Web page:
Trump’s claim that FBI “stole” his three passports turns out to be “nothing like what Trump said”

DOJ discovered the passports and returned them before Trump even made his claim to attack law enforcement

By Igor Derysh

Senior News Editor

Published August 16, 2022 9:30AM (EDT)

Donald Trump (Drew Angerer/Getty Images)
Donald Trump (Drew Angerer/Getty Images)

Former President Donald Trump on Monday suggested that the FBI intentionally "stole" his three passports even though the Justice Department returned them after finding the documents among the boxes of materials seized from Mar-a-Lago.

Trump and his allies have offered shifting defenses for the top-secret documents found at Trump's Palm Beach home, suggesting that the FBI may have "planted" evidence during the raid before moving away from that narrative to push claims that Trump issued a standing order declassifying documents that his national security adviser was completely unaware of existing and that the former president could declassify documents just by "standing over" them and saying they're declassified. For the most part, Trump and his allies have focused on attacking the FBI and DOJ, accusing them of political persecution.

"Wow! In the raid by the FBI of Mar-a-Lago, they stole my three Passports (one expired), along with everything else," Trump wrote on his Twitter knockoff Truth Social on Monday. "This is an assault on a political opponent at a level never seen before in our Country. Third World!"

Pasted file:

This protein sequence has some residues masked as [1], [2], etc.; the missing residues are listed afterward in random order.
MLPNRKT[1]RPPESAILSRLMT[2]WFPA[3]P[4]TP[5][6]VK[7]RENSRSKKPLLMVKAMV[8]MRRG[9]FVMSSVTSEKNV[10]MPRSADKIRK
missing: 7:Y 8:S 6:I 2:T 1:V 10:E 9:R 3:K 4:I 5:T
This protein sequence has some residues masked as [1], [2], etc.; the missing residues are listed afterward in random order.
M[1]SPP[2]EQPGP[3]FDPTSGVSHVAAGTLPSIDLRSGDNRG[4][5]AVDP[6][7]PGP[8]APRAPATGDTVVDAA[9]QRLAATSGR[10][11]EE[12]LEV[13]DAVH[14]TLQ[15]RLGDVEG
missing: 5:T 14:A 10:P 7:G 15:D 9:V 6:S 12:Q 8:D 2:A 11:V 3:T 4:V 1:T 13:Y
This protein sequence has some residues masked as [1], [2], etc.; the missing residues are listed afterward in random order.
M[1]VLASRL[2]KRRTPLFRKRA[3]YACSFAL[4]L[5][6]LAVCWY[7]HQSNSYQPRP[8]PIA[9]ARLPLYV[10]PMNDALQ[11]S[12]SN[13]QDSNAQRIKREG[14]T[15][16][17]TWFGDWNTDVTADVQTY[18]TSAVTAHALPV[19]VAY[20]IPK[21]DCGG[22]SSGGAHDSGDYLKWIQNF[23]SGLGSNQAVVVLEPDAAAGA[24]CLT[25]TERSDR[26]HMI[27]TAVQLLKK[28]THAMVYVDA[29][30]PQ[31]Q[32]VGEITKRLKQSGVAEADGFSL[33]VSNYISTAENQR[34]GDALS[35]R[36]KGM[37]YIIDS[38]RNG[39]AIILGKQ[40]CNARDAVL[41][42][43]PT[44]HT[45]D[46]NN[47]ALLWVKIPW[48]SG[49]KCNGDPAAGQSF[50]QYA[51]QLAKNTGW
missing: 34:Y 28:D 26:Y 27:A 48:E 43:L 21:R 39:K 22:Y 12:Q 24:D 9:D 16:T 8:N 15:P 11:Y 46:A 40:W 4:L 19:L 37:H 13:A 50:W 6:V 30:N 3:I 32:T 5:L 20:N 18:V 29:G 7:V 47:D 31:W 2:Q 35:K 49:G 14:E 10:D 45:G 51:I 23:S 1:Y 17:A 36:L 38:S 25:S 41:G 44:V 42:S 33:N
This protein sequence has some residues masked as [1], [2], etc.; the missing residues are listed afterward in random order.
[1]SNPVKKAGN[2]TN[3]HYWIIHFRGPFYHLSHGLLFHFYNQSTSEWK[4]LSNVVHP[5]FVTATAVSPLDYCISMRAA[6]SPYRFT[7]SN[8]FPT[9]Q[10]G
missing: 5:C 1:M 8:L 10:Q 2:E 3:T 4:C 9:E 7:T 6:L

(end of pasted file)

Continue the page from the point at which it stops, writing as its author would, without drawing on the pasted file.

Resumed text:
A search warrant from the raid showed that Trump is being investigated under the Espionage Act and a property receipt showed that agents collected 11 boxes of materials, including some that were marked "top secret." The FBI also seized Trump's expired passports and his diplomatic passport in the raid.

Trump attorney Christina Bobb dismissed the idea that the seizure of Trump's passports was a "simple mistake."

"I don't give them a pass that this was a simple mistake. I think it goes to show how aggressive they were. How overreaching they were," Bobb told Fox News. "They were willing to go past the four corners of the warrant and take whatever they felt was appropriate or what they could take. And then go back and look through and go 'Whoops! Maybe we went too far,' and then negotiate the return of it."

To back up their claims, Trump's team released an email from Jay Bratt, the counterintelligence chief of the DOJ's National Security Division, showing that the DOJ had already informed his lawyers that a "filter" team found two expired passports and an active diplomatic passport and said they will return them before Trump made his claim.

A DOJ official told NBC News that Trump's passports were already returned on Monday.

The FBI did not comment on the claim.

"In executing search warrants, the FBI follows search and seizure procedures ordered by courts, then returns items that do not need to be retained for law enforcement purposes," an FBI spokesperson told NBC.